|THE ROMAN HIGHWAYS.|
THE Romans were noted for many things, but for nothing do they better deserve fame than for the system of roads which connected every part, even the remotest province of the empire, with Italy and the capital During the golden days every road literally led to Rome, for outside the limits of the Roman world there were no roads worthy of the name, and within its limits every highway was but a part of the system which had its center in the Appian Forum.
The system was worthy of the conquerors of the world. Starting from the Forum, the great Appian Way, the first which was built, passed through the Porta Capena and swept off to the south, through the Three Taverns, where Paul met the Christian Church, through Terracina, through Capua to Brundisium, where sailing craft and rowboats were always ready day and night to take the traveler over to Dyrrachium. Landing on the Macedonian coast near the modern city of Valona, the traveler might traverse a good Roman highway in an almost direct line seven hundred miles to Byzantium. In Asia the great highway again began, trended off to the south, followed the coast to Troy, sent off branches to numerous and populous cities of Asia Minor, across the mountains to Ancyra, followed the coast to Tarsus, thence to Antioch, to Tyre, and to Jerusalem. It is probable there was also a highway from Jerusalem to Alexandria in Egypt. There were certainly roads from Jerusalem east to the Euphrates, and up and down that mighty stream. Egypt had its own system of roads, beginning at Alexandria and continuing south to the Cataracts, while North Africa was also provided with internal arteries of commerce, starting from various seaports and penetrating the interior until lost in the sands of Sahara.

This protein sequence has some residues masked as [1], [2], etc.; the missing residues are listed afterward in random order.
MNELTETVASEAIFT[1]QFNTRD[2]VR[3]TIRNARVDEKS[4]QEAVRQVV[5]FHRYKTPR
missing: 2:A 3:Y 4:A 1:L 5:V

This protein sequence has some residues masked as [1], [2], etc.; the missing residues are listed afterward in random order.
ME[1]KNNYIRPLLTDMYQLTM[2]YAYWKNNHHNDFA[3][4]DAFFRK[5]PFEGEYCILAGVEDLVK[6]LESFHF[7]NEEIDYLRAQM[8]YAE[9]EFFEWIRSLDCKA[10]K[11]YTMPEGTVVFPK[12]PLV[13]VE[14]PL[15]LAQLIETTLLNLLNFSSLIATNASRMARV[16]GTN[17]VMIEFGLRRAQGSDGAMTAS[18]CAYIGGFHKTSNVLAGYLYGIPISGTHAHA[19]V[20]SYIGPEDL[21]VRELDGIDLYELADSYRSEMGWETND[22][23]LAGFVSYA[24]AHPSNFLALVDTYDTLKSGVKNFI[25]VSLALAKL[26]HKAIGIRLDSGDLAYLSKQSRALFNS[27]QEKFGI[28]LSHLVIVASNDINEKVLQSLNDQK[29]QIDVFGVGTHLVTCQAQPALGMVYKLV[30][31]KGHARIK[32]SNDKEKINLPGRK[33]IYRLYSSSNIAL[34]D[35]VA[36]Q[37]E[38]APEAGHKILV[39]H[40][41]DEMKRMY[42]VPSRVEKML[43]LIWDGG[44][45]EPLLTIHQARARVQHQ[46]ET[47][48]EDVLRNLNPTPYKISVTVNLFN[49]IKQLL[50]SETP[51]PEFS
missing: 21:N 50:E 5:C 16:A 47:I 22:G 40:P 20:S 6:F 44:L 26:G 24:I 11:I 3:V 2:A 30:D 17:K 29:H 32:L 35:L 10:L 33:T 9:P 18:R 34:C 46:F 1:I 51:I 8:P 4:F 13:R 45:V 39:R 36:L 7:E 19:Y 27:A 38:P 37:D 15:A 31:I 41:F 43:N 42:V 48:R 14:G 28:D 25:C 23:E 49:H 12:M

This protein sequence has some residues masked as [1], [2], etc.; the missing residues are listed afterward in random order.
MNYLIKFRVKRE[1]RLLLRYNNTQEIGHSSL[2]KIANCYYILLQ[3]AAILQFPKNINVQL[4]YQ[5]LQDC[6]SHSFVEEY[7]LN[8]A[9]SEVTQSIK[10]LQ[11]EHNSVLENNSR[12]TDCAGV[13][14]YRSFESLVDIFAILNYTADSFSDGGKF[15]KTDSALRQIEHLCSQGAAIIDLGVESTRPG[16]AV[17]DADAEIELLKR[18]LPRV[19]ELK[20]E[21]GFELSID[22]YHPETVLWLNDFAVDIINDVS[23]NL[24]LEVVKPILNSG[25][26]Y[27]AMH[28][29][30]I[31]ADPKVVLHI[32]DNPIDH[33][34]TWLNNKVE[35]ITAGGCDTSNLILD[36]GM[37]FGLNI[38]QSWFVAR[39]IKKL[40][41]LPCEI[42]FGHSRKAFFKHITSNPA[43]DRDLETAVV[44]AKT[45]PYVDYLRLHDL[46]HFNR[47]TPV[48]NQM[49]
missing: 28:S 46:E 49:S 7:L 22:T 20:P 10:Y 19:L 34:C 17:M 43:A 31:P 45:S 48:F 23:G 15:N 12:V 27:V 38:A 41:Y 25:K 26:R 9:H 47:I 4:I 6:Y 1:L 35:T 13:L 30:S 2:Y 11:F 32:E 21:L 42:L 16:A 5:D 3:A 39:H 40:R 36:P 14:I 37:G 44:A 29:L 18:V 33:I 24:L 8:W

The Appian Way was the great highroad to the south of Italy and to the East, but the empire was provided with a northern system also. The northeast road started from Rome, crossed the Apennines on the upper waters of the Tiber, and continued through many important cities to the base of the Alps. South of Trent the road divided: one branch turned east, passed through what are now the territories of Austria, Bosnia, Servia, and Bulgaria to the Black sea; the other continued to the north and traversed the terrible passes of the Tyrol to the lower lands of South Germany. There was yet another great central highway which started like the others from Rome, went directly north, continuing, however, east of the Apennines, and following the east coast passed through or near the pres-